the word "music" or "arts." Go to and search in your
town to see if there is any relevant information. Find out who's doing
what on the Web in your area by asking everybody; at shows, music
stores, recording studios, etc. This approach creates a foundation in
your locale that, once established, can be extended around the world.
Music need not be the only common ground here. Get with web-based
organizations that share your political, ideological, artistic or
ecological views. Go to and find out about having
your Internet existence included by major search engines (Lycos, Yahoo,
Excite, etc.) Finally, place the URL for your website everywhere. On
your letterhead, business card, albums, faxes, t-shirts... we've even
seen it tattooed!
Breathe life into your site by maintaining it. Alter, manipulate and
update your site frequently. Aesthetically, it encourages people to
return, and usefully, it becomes a tool which actually does something.
Answer email promptly and politely. Thank someone for contacting you.
Offer to place them on a mailing list for updates about shows, music
and subjects relevant to you. Get an "ok" from the person contacting
you before adding their email address to your mailing list. Create a
separate fan list for your listeners to post emails to each other. If
you feel it's justified, create a chat area for realtime conversation
among your listeners. Update your itinerary immediately upon
confirming shows and events. Offer free stuff to fans through oddball
contests. Most musicians think nothing of sending CDs to already
swamped record label employees. Why not give free CDs to your fans?
These are the people who really matter.
If you like to perform, play a LOT. Tour like hell. Nothing can
replace the experience of live music. Promote yourself shamelessly
from the stage. Build your following and pay attention to them.
Without them you are alone. Of course, if the solitary environment of
the studio is your preference, you can still benefit.
Amusing statistic #4: 97% of major-label releases sell less than 700
albums in their first year. All the promotion in the world, a fat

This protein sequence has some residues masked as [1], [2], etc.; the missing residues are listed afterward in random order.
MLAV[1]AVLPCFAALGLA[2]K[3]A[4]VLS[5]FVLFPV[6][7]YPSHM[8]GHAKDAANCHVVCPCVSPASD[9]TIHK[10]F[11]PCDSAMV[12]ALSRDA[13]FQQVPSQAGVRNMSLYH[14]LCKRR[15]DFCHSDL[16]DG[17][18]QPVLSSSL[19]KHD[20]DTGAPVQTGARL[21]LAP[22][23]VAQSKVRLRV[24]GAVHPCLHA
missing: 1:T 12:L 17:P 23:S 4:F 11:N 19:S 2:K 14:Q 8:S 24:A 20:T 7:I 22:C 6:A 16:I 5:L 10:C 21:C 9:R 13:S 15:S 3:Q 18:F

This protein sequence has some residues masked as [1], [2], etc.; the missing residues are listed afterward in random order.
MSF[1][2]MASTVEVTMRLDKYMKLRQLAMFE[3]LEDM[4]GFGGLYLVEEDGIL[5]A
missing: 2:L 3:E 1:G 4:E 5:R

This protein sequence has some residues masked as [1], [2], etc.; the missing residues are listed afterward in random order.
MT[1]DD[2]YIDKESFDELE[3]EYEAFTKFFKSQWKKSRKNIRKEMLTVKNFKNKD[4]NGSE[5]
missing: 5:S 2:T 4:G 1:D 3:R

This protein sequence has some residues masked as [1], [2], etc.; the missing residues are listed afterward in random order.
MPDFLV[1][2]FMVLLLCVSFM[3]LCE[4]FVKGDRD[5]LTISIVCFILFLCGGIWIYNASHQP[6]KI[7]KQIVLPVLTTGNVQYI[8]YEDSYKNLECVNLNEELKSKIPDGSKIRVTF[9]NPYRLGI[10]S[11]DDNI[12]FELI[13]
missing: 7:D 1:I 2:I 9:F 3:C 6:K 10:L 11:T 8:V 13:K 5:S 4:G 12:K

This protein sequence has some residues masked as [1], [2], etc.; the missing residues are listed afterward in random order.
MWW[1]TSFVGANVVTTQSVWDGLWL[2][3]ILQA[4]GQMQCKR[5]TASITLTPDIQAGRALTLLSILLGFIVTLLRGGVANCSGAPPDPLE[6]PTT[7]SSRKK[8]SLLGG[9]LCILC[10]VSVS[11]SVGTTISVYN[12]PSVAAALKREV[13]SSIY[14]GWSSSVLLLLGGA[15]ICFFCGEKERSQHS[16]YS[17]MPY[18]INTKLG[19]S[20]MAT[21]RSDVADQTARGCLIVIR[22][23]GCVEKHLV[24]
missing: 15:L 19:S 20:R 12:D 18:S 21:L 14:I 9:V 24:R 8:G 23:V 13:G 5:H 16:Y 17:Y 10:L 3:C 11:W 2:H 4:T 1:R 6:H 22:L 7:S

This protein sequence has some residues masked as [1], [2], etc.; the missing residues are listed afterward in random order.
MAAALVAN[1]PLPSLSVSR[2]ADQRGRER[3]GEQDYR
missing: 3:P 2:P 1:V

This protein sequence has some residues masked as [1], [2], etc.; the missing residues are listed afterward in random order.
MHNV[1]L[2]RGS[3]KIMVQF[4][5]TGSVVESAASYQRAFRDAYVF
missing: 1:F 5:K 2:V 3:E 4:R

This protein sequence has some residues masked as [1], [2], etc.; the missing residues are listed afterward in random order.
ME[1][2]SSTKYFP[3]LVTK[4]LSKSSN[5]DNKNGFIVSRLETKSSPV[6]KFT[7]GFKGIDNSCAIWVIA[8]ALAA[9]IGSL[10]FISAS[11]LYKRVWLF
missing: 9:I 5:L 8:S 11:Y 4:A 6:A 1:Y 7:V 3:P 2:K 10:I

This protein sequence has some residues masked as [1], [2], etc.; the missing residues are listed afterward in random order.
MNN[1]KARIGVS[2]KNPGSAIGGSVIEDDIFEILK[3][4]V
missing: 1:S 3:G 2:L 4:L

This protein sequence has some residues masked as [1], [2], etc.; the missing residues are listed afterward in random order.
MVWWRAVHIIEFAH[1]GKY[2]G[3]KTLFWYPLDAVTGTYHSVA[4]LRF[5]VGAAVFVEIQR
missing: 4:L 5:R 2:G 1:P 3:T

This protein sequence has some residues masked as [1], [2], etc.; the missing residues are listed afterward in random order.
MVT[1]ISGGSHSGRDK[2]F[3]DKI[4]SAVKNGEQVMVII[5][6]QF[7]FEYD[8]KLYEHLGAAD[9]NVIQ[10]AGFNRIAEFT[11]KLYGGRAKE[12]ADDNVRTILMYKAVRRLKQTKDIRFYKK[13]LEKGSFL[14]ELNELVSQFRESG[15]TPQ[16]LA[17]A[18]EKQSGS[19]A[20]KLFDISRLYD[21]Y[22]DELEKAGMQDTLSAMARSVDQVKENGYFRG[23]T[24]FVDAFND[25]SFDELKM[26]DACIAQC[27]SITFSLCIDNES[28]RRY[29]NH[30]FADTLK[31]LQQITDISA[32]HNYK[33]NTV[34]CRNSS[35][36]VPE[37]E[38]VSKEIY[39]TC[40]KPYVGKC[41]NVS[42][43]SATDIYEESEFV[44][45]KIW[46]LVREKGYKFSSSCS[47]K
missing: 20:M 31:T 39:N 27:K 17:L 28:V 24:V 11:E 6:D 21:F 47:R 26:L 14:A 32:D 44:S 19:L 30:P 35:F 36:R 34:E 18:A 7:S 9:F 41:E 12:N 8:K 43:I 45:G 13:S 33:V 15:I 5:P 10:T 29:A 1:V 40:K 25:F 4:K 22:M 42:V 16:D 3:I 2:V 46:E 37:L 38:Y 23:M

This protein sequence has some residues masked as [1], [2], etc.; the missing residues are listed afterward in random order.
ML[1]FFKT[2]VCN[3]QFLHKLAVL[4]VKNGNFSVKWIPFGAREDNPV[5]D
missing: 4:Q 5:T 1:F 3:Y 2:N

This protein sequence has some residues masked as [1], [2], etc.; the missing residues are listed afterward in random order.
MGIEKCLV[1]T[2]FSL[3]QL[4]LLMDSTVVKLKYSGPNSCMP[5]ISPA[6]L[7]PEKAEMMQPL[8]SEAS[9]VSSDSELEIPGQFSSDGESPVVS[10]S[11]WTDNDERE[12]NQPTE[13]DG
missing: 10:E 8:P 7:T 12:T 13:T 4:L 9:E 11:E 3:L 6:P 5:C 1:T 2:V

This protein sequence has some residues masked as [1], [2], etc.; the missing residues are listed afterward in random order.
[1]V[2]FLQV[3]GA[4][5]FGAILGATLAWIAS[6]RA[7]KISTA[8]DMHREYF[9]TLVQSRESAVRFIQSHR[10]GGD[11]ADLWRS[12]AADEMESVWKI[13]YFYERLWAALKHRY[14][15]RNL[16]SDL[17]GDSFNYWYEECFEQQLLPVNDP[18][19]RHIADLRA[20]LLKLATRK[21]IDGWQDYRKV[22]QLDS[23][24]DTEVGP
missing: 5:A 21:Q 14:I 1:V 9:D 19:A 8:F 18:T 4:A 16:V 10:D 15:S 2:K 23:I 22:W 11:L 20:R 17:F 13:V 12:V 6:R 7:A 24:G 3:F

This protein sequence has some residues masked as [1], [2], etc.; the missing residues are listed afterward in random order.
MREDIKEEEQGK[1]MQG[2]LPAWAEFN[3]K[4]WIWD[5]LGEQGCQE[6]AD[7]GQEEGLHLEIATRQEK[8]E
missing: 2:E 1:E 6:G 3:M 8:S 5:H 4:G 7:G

advance and a nice haircut will not guarantee you anything. And, if
you sign with a major label, they own the rights to your masters.
Forever. We FezGuys have heard of contracts so severe that
technically, even voice mail messages and home videos are owned by the
Another Case History: A band with a local following makes a live CD and
sends out an email message to fans announcing the album's release. In
three weeks they sell 200 copies, through mail-order. Email
announcement only, and only to the fans who agreed to sign up on the
list. No other form of promotion is used. It generally costs less
than two dollars apiece to manufacture 1,000 CDs. If the band sells
200 CDs at fifteen dollars apiece the gross is 3,000 dollars. In three
weeks! The Web presence of the band has justified itself.
musicians is an extremely positive one. Next month we will discuss the
state of Electronic Distribution, which has had a microscope placed on
it by the media in recent months. Where it is, where it's going and
how the musician can benefit.
Dear Fezguys - Greetings from the frozen wilds of Canada! I own a
recording studio and I really appreciate your columns since they relate
to where I'm trying to get. My studio is operated in tandem with a
coffeehouse where we bring in live entertainment. I record live to
16-track analog while mixing FOH. The next step in this chain is to
transmit live over the Internet. Most of the artists I bring in are up
and coming (broke) players and when I read your column I knew that was
where I had to be since I also have a management company and a record
label. Any additional info you come across would be greatly
appreciated! Keep up the great work. I've linked you to my web site. -
John Reid/Twisted Grooves Entertainment/Analog As Art Studios
Dear John - Thanks for your letter! We highly recommend you take a look
at (or re-read) our
July 1997 column ("The Grok Sessions")
in which we discuss the technical ins and outs of transforming your
standard studio (or live performance) setup into an Internet live
broadcasting station. If you encounter any hurdles, join us on our threaded
discussion area at our website. All columns and the discussion area are
awaiting you at
May the Fez be with you!
The FezGuys encourage participation in the Internet audio community.